‘The altar gives something to a man, and part of what he has received he passes on to others,’ said Ogotemmeli. ’A small part of the sacrifice is for oneself, but the rest is for others. The forces released enter into the man, pass through him and out again, and so it is for all…’ As each man gives to all the rest, so he also receives from all. A perpetual exchange goes on between men, an unceasing movement of invisible currents…’The Word,’ said Ogotemmeli,”is for everyone in this world; it must come and go and be interchanged for it is good to give and to receive the forces of life.’”
We can see the “God is IMMANENT” concept clearly reverberating in this passage. Each aspect of the ritual is a force. The power that is invoked ultimately, stems from the movement of all of these forces in cohesion with one another. The sacrifice is not for the “worship” of some particular thing, object or “God” but rather, a unification of “things” to empower oneself and all things. The only “worship” that occurs is the appreciation for the IMMANENCY of IT (Amma) and the Word (Nommo) that flows through and within all things.
As for these:
Is the purpose clearly conveyed by performing the ritual?
Does the ritual actually reinforce some form of desired behavior of prescribed by the system the system?
We cannot truly answer these two questions unless we do a systematic analysis of Dogon culture and its people over a period of time to see if they ideals are truly being understood and expressed. Therefore these questions will have to be left unanswered.
Rituals can be beneficial to the system when they fulfill their purpose. However when they become meaningless and do not fulfill their purpose then they are no longer of use. Instead they have just become dogmatic and cause adherents of a particular system to not follow or fulfill the goals of the system. Instead one finds the adherent to consistently be contradictory to the principles of the system, whilst the system remains nothing more than a novelty. Repetition is important, but MEANING is fundamental.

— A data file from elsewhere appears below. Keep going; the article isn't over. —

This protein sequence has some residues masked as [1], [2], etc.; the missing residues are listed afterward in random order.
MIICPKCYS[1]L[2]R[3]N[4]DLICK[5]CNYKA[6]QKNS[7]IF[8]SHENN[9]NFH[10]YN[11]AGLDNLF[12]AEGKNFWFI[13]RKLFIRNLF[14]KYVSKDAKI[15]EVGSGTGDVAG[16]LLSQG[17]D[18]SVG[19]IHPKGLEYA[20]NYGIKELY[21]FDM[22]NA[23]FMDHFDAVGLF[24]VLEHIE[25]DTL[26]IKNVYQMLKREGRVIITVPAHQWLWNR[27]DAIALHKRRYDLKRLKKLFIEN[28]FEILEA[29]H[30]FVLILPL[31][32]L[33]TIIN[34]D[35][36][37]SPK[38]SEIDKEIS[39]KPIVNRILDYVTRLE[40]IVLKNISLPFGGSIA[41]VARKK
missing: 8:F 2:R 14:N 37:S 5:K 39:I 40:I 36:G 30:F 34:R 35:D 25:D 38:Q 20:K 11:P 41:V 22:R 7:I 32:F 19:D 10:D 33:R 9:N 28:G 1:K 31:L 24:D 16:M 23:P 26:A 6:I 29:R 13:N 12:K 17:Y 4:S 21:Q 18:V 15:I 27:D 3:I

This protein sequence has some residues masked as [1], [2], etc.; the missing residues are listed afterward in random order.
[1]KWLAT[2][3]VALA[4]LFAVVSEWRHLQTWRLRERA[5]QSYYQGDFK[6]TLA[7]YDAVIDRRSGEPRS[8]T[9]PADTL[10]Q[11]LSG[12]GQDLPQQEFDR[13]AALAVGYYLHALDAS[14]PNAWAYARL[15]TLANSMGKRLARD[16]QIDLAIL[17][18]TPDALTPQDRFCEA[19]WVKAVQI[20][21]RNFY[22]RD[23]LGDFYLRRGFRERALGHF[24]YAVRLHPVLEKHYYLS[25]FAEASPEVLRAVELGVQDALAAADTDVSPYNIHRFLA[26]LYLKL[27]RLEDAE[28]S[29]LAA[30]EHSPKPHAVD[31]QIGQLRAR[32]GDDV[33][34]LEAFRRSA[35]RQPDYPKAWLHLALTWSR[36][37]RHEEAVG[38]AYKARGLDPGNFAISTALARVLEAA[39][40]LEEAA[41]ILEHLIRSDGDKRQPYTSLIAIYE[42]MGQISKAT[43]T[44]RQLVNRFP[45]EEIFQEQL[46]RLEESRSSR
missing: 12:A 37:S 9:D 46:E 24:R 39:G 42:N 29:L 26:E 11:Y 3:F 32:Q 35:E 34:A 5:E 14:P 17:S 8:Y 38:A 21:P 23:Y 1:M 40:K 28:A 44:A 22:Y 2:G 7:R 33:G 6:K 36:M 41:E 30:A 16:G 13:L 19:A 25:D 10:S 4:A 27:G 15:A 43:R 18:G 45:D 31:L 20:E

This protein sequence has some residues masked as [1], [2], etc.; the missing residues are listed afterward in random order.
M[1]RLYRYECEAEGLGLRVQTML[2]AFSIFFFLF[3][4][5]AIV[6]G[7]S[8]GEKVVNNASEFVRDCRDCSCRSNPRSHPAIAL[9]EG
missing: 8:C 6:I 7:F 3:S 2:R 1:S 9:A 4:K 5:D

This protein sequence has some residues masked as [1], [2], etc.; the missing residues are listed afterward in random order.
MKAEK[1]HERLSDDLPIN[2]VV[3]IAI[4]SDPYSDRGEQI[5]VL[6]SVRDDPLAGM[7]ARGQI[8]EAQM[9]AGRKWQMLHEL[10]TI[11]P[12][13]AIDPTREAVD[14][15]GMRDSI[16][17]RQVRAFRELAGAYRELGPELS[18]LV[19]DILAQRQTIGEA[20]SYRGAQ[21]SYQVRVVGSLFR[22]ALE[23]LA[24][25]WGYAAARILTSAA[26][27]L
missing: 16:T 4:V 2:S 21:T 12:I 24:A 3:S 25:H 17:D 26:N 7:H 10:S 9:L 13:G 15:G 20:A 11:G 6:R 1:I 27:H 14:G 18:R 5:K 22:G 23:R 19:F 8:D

Conversations with Ogotemmeli by Marcel Griaule
***Words of Wisdom***
"Every time you rise from your sleeping state, you have been reincarnated. Every time you recover from a bad experience, you have been reincarnated. Every time you have been given a new lease on life, you have been reincarnated. Every time you breath in and out, take in the fresh breath of life and feel the divine intelligence flowing in and around you, you have been reincarnated."- Mfundishi Bakari
"I am in love everyday, whether I am with someone or not. Why? All love is based on a search for spirit. For me love is timeless, transcendent, peaceful, freeing, soul-based, unifying, and enhanced evolution. This is the basis of my activism."- Nettrice, the embodiment of Oshun
"Since we all make up the rules as we go along, love can mean many different things to many different people. But, for me love is a total commitment to understanding that is not limited to just people but is open to the totality of life. As long as we approach love from a fear based mentality and perceive it through veils of guardedness and anxiety, it will always be restricted by our fears."- Mfundishi Bakari